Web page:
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From "Doug Davis" <...@us.ibm.com>
Subject Re: [Proposal] Generated Docs
Date Mon, 08 Oct 2001 15:51:18 GMT
Berin,
I'm not quite clear on what your proposal exact is.  Right now all
of the docs (should be, or at least at one point they were) hand-coded,
which is one of your options.  Does this mean that if we continue to
hand-code 'em then you're ok with it?  The site really isn't very large
and I don't see it growing very much more .
-Dug


Berin Loritsch <bloritsch@apache.org> on 10/08/2001 11:43:10 AM

Please respond to axis-dev@xml.apache.org

To:   Axis Development <axis-dev@xml.apache.org>
cc:
Subject:  [Proposal] Generated Docs



It has come to my attention that the docs in Axis are hand-coded or
generated
from a tool like DreamWeaver.  In an open environment, this is less than
optimal for several reasons.  The first of which is that not everyone has
access to the tool (as good or bad as it may be).  Therefore their only
recourse is to open up a text editor and hand modify the HTML to include
their new text.  There is a point where documentation generated by another
open source tool like Cocoon, Anakia, or Stylebook makes document writing
easier.

Before I get too far into details, I would like to say that I appreciate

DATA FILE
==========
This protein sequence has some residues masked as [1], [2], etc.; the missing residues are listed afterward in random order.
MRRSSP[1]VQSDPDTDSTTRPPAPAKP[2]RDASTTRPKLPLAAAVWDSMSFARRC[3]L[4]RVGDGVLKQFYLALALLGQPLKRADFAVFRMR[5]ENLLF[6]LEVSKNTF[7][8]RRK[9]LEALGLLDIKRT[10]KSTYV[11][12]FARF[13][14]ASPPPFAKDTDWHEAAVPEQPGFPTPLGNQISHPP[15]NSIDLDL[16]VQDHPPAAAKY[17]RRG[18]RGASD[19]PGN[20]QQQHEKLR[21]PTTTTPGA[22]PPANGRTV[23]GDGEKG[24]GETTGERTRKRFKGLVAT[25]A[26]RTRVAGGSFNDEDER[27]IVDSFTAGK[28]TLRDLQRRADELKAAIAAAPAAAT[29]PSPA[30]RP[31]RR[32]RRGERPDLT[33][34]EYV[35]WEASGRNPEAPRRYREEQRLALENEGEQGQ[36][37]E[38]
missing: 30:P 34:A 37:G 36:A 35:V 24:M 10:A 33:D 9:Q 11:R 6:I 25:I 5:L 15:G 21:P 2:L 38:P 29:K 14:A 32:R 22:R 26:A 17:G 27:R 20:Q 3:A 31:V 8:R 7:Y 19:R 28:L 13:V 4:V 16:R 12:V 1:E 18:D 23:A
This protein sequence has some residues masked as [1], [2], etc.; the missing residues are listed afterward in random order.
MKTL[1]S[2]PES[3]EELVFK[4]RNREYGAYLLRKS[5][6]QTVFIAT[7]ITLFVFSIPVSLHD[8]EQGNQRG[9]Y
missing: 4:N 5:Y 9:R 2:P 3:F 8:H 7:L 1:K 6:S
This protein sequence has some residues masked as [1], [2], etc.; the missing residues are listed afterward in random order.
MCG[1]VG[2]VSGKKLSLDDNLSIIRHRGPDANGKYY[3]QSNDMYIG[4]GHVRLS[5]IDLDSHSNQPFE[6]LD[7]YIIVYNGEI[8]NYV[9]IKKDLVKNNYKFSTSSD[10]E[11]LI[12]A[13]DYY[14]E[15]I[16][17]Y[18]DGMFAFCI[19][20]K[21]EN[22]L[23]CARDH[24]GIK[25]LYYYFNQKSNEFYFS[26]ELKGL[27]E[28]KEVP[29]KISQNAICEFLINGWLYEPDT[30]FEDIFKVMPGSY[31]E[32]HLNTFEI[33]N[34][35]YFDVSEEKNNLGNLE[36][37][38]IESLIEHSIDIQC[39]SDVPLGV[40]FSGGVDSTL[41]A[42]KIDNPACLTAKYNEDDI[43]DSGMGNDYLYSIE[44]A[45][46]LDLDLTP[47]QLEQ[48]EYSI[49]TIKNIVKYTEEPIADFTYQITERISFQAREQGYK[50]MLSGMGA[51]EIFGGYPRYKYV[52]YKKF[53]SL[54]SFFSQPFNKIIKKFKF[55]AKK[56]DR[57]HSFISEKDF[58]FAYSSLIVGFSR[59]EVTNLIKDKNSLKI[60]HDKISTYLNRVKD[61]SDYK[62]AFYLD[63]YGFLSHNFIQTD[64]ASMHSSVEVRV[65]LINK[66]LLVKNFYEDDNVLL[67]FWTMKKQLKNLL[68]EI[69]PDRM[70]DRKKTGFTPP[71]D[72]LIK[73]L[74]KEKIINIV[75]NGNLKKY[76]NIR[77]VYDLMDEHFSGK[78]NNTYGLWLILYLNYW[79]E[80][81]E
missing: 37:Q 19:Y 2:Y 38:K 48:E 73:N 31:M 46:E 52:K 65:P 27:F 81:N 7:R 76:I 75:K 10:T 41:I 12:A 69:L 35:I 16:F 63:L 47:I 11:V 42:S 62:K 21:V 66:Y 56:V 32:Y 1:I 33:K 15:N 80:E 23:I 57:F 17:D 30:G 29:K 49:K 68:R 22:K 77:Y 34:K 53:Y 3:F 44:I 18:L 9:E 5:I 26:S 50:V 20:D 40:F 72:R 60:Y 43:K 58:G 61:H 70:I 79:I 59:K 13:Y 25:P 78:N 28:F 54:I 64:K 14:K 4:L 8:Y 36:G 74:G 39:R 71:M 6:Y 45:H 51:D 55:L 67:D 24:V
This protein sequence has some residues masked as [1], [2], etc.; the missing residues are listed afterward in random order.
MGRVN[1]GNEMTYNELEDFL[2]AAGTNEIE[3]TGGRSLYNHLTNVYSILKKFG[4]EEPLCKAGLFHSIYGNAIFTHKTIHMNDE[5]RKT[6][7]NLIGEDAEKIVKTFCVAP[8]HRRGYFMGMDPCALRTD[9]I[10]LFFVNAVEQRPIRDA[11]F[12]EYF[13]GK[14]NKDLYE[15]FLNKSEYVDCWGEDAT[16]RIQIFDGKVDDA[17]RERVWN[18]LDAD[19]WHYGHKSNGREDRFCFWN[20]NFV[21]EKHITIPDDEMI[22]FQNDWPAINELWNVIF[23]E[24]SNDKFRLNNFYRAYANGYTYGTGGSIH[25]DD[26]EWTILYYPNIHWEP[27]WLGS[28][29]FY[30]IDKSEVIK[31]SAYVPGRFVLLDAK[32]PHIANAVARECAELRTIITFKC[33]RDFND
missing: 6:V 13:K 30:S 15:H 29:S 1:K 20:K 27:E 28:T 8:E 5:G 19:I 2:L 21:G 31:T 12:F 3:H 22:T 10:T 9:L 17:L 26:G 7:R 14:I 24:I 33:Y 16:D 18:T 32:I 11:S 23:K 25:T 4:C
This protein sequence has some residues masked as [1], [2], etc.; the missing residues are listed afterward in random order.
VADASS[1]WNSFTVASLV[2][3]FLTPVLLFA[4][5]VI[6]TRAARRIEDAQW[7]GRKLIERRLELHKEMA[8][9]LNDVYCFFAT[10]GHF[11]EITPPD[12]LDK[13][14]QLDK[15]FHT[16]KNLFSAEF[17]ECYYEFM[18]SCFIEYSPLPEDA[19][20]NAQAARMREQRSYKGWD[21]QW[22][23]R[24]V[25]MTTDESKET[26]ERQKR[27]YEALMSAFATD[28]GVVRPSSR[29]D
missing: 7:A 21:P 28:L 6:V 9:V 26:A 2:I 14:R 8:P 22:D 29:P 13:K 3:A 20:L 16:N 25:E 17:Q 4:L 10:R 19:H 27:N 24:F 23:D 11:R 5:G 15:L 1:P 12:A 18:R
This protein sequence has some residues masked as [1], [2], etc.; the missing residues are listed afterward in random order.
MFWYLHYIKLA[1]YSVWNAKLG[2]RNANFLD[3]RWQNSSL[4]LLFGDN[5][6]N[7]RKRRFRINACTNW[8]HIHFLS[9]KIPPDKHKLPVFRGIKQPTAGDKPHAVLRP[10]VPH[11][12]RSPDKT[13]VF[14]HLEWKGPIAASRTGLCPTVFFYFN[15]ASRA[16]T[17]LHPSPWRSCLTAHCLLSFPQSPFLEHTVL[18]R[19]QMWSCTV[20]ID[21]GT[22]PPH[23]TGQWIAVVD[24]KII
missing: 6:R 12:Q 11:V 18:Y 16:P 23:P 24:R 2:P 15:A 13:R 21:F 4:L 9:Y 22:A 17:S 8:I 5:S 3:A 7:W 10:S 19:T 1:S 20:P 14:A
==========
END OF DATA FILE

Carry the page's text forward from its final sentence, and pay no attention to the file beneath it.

the presentation of the current documentation, and I would like the new
tool to maintain the look and feel.  All three of the tools I mentioned
in the prior paragraph can accomplish this goal.

When Hand Coding Is Enough
--------------------------
Let's face it, adding a separation between content and presentation does
trade one layer of complexity for another.  In my experience with web
application development, when you have one person creating all the
content for a small site you don't really need tools to generate the
HTML.  The overhead of setting up the environment is more than the effort
of simply creating the pages.  This is true up to a threshold.  I have
found that when you get up above 6-8 pages the effort of setting up
an environment comes below the effort involved in creating the pages.

Open Source and Open Documentation
----------------------------------
The Open Source solutions also encourage an Open Documentation approach.
In fact, in many projects the documentation is not written by the
developers.
User documentation is more effective when it is written by a user.  These
people who are contributing documentation are providing something that is
every bit as valuable as the code itself.  Anything we can do to ensure
that the content is all present and current is a step in the right
direction.  In most cases where there is good documentation--or at least
alot of documentation is has been written or edited by several people.